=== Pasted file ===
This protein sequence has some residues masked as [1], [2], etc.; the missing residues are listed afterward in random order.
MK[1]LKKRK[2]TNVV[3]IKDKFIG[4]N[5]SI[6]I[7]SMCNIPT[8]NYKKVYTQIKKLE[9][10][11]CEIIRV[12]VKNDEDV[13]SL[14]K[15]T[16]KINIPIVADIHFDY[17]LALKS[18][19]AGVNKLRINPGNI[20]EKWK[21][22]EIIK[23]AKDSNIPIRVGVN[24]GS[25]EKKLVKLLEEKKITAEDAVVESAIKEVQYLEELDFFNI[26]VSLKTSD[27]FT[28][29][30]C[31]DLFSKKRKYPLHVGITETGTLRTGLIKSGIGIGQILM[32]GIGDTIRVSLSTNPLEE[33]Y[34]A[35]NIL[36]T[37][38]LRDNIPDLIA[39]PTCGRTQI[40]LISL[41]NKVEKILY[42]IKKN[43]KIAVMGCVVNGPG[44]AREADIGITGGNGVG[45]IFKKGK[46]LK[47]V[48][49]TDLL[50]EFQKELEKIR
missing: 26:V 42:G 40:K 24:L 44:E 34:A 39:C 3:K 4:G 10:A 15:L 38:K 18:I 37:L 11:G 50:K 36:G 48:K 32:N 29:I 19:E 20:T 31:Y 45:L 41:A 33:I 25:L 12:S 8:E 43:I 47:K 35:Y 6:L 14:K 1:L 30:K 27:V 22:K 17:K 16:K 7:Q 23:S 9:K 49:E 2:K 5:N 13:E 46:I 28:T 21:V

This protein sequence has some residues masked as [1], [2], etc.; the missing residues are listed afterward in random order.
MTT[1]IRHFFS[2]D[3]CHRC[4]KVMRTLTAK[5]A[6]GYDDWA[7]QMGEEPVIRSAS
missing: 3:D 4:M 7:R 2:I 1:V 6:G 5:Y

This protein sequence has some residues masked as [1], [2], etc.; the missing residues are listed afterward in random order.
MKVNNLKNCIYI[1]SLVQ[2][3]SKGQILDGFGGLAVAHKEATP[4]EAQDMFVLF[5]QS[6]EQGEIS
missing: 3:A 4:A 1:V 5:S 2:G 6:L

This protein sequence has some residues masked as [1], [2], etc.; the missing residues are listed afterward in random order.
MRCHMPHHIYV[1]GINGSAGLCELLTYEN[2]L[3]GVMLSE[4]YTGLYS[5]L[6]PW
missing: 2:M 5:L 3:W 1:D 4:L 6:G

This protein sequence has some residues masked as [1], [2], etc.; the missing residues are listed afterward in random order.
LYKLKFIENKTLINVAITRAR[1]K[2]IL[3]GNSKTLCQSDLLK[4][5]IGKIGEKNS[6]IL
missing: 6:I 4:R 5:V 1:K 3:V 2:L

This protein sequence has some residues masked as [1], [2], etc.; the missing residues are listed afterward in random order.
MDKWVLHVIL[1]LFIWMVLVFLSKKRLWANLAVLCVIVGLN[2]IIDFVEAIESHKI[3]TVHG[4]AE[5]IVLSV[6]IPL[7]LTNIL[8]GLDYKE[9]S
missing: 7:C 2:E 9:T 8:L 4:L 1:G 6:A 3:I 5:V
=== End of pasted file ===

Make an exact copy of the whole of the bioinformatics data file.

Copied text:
This protein sequence has some residues masked as [1], [2], etc.; the missing residues are listed afterward in random order.
MK[1]LKKRK[2]TNVV[3]IKDKFIG[4]N[5]SI[6]I[7]SMCNIPT[8]NYKKVYTQIKKLE[9][10][11]CEIIRV[12]VKNDEDV[13]SL[14]K[15]T[16]KINIPIVADIHFDY[17]LALKS[18][19]AGVNKLRINPGNI[20]EKWK[21][22]EIIK[23]AKDSNIPIRVGVN[24]GS[25]EKKLVKLLEEKKITAEDAVVESAIKEVQYLEELDFFNI[26]VSLKTSD[27]FT[28][29][30]C[31]DLFSKKRKYPLHVGITETGTLRTGLIKSGIGIGQILM[32]GIGDTIRVSLSTNPLEE[33]Y[34]A[35]NIL[36]T[37][38]LRDNIPDLIA[39]PTCGRTQI[40]LISL[41]NKVEKILY[42]IKKN[43]KIAVMGCVVNGPG[44]AREADIGITGGNGVG[45]IFKKGK[46]LK[47]V[48][49]TDLL[50]EFQKELEKIR
missing: 26:V 42:G 40:K 24:L 44:E 34:A 39:C 3:K 4:G 10:A 15:L 38:K 18:I 37:L 11:G 50:K 36:G 48:K 32:N 29:I 19:E 20:T 31:Y 45:L 41:A 33:I 25:L 12:S 8:E 43:I 47:K 35:Y 6:L 14:K 1:L 30:K 27:V 22:K 17:K 16:K 7:Q 23:S 9:K 49:E 2:K 5:N 13:E 46:I 28:T 21:V

This protein sequence has some residues masked as [1], [2], etc.; the missing residues are listed afterward in random order.
MTT[1]IRHFFS[2]D[3]CHRC[4]KVMRTLTAK[5]A[6]GYDDWA[7]QMGEEPVIRSAS
missing: 3:D 4:M 7:R 2:I 1:V 6:G 5:Y

This protein sequence has some residues masked as [1], [2], etc.; the missing residues are listed afterward in random order.
MKVNNLKNCIYI[1]SLVQ[2][3]SKGQILDGFGGLAVAHKEATP[4]EAQDMFVLF[5]QS[6]EQGEIS
missing: 3:A 4:A 1:V 5:S 2:G 6:L

This protein sequence has some residues masked as [1], [2], etc.; the missing residues are listed afterward in random order.
MRCHMPHHIYV[1]GINGSAGLCELLTYEN[2]L[3]GVMLSE[4]YTGLYS[5]L[6]PW
missing: 2:M 5:L 3:W 1:D 4:L 6:G

This protein sequence has some residues masked as [1], [2], etc.; the missing residues are listed afterward in random order.
LYKLKFIENKTLINVAITRAR[1]K[2]IL[3]GNSKTLCQSDLLK[4][5]IGKIGEKNS[6]IL
missing: 6:I 4:R 5:V 1:K 3:V 2:L

This protein sequence has some residues masked as [1], [2], etc.; the missing residues are listed afterward in random order.
MDKWVLHVIL[1]LFIWMVLVFLSKKRLWANLAVLCVIVGLN[2]IIDFVEAIESHKI[3]TVHG[4]AE[5]IVLSV[6]IPL[7]LTNIL[8]GLDYKE[9]S
missing: 7:C 2:E 9:T 8:L 4:L 1:G 6:A 3:I 5:V